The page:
Shay is on Team Nova Scotia’s athletics squad and on July 31 he won the silver medal in para-discus.
“It wasn’t my farthest throws,” said Yarmouth's Shay, after the sweltering early evening event on July 31 when the discus event was held. Shay had posted earlier in the day on his Facebook page that the temperure felt like 40 degrees with the humidity.
Shay threw 11.5 metres. Not a personal best, he says, but still far enough for the silver medal.
“Considering the heat, I did alright. I’ve got shot put on Friday night and hope it is cooler. I hope to place top three there, too," he said Winnipeg.
Shay ended up in fourth place in the shotput event, just shy of a bronze medal.
This isn’t Shay’s first Canada Games, but it is a notably different experience from when he competed at the 2015 Canada Winter Games in the sport of wheelchair basketball.
“Many different things about it. At the winter games it was cold, hard to get around in a chair, wet, etc. Here it's sometimes hard to stay cool enough with the heat, but besides that it's easy to get around,” he said. “It's just got those positive summer vibes, I guess. Everyone's out chucking Frisbee's or baseballs. It's fun.”
Shay had said Sunday he was feeling pretty good about his events.
“I’m coming to the event ranked third in discus and ranked second in shotput, but, of course, nothing's guaranteed and I still have to put in the work to win that medal, but I think I've got what it takes,” he said.
Shay went to games having won two gold medals in shotput and discus at a recent Atlantic championship event.
Earlier in July, Shay had achieved a personal best at the Canadian National Track & Field Championships, held in Ottawa, in the men’s seated discus throw, by bettering his distance then by about a third of a metre. By throwing 12.20 metres he captured a bronze medal. He also won a bronze medal in shot put with a distance of 6.04 metres, which was 11 centimetres shy of his personal best, he said.
Shay said participating in last Friday’s Summer Games opening ceremonies was "amazing."
“There were ceremonies done by indigenous persons, a performance by artists including Serena Ryder, they lit the flame and most excitingly I got to shake Justin Trudeau's hand and take a picture with him,” said Shay. “It was a blast and a great way to start the week.”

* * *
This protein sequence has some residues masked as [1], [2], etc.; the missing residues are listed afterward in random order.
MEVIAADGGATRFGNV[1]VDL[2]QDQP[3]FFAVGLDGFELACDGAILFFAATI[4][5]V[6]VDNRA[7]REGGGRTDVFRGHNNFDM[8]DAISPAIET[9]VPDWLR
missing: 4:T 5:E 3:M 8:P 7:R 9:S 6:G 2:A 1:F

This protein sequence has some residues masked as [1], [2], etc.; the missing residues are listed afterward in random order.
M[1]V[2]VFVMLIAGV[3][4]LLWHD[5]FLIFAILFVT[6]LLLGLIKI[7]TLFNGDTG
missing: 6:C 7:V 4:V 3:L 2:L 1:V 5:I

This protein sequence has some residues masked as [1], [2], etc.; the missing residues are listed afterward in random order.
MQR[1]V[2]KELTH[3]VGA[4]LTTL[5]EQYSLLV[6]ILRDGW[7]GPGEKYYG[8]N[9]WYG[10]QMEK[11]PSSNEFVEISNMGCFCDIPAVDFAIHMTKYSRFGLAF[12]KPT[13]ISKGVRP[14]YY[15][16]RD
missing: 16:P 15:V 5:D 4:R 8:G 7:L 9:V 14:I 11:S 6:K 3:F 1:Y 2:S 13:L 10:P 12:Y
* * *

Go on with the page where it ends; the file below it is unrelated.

Shay has been in a wheelchair since he lost the use of his legs in a 2013 car accident in Yarmouth that left him a quadriplegic. After recovering from the accident – and as part of his recovery – he took on the sport of wheelchair racing, along with the shotput and discus field events, and has had much success through the years.
Being in a wheelchair hasn’t slowed Shay down, nor has it slowed his determination – if anything it’s made it stronger and is indicative of the high-level, motivated athlete he’s been throughout his life. In the last few years he has trained and competed in events provincially, nationally and internationally. He hopes to reach the Paralympics in 2020.
In fact, after the games Shay said he’s got a 5K push to do the day he gets back. Then he turns his attention to the Shay's Opportunities for Disabled Youth summer multi-sport camp that will be running Aug. 8-11 in the Halifax area.
“After that, I plan on taking a well-needed, couple-week break before getting back into training for the next big thing, either Para Pan Ams, Worlds or Paralympics hopefully!”
When he learned he had made Team Nova Scotia for these Summer Games, Shay had expressed congratulations to the other athletes who made Team Nova Scotia and encouraged those who didn’t to continue to push themselves and stay motivated.
Team Nova Scotia has about 425 athletes competing in 16 sports during the games. Week 1 sports are athletics, baseball, men’s softball, mountain bike, diving, rowing, sailing, women’s soccer, triathlon and men’s and women’s beach volleyball. Week 2 sports are indoor volleyball, wrestling, tennis, swimming, women’s softball, men’s soccer, golf, road cycling and canoe/kayak.